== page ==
Methods Company Generation Read length Accuracy Reads per run Time per run
Ion semiconductor Ion Torrent 2nd generation Up to 600 bp 99.60% up to 80 million 2 hours
Pyrosequencing(454) Roche 2nd generation 700 bp 99.90% 1 million 24 hours
Sequencing by synthesis Illumina 2nd generation 75-300 bp 99.90% 1 million to 3 billion 1 to 11 days
Sequencing by ligation (SOLiD) ABI 2nd generation 50+35 or 50+50 bp 99.90% 1.2 to 1.4 billion 1 to 2 weeks
Nanopore Sequencing Oxford Nanopore Technologies 3rd generation up to 500 kb 92–97% (single read)* dependent on read length selected by user 1 min to 48 hours
Single-molecule real-time sequencing Pacific Biosciences 3rd generation 30,000 bp 87%
(single read)*
10-20 billion 0.5-20 hours

*For third generation sequencing, accuracy is usually improved by sequencing for multiple times.

• Data analysis

The data of sequencing are confusing and unreadable before bioinformatics analysis and interpretation, because most of the sequencing methods produce short fragments of sequence, which require sequence assembly to figure out the final result. The following pipeline can be used by researchers who are interested in performing WES analysis for variant calling and genetic diseases.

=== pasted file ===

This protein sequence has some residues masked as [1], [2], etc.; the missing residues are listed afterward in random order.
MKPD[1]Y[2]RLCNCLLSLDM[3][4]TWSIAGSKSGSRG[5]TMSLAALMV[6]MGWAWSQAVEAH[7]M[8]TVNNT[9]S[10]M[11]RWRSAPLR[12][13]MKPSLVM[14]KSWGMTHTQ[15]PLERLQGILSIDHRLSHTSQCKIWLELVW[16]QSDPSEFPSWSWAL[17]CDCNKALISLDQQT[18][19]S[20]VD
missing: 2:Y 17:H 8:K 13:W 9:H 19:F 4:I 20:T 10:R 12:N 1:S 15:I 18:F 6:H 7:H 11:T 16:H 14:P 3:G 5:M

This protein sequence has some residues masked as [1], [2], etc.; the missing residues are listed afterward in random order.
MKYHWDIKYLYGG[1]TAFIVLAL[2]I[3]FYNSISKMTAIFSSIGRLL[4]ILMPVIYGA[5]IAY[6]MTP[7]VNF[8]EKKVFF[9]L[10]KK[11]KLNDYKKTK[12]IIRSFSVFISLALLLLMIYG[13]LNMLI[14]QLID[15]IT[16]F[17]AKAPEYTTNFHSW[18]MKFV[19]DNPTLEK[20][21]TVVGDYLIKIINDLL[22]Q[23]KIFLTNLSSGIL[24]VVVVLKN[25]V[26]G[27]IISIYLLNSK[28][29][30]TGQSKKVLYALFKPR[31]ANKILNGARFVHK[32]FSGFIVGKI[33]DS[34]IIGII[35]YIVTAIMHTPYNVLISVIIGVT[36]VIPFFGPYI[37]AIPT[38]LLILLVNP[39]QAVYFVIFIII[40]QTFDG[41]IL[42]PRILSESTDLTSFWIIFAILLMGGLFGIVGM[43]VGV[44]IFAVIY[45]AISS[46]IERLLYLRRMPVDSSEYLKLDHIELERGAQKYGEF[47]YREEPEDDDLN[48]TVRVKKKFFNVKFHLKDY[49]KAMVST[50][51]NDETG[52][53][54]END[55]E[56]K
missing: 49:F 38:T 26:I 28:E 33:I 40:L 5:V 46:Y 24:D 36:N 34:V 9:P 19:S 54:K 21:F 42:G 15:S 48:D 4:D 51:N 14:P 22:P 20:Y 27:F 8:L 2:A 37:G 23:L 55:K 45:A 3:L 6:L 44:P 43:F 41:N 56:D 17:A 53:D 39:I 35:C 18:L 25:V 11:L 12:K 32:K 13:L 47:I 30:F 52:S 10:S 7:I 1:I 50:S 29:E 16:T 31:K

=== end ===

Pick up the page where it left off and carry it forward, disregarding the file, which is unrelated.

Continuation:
Figure2. The typical variant calling pipeline.

Conclusion

We have benefited a lot from exome sequencing in both academic research and clinic diagnosis. Thanks to exome sequencing, the understanding of genome is developed to a new level. Many diseases used to be mysteries, such as neurological disorder in infants, which could be predicted now. Furthermore, many diseases with few treatments, such as carcinoma, are allowed to be treated by targeted therapy. It is said that the fourth generation of sequencing technology is developing. Hope it would drive another revolution in biological and medical research.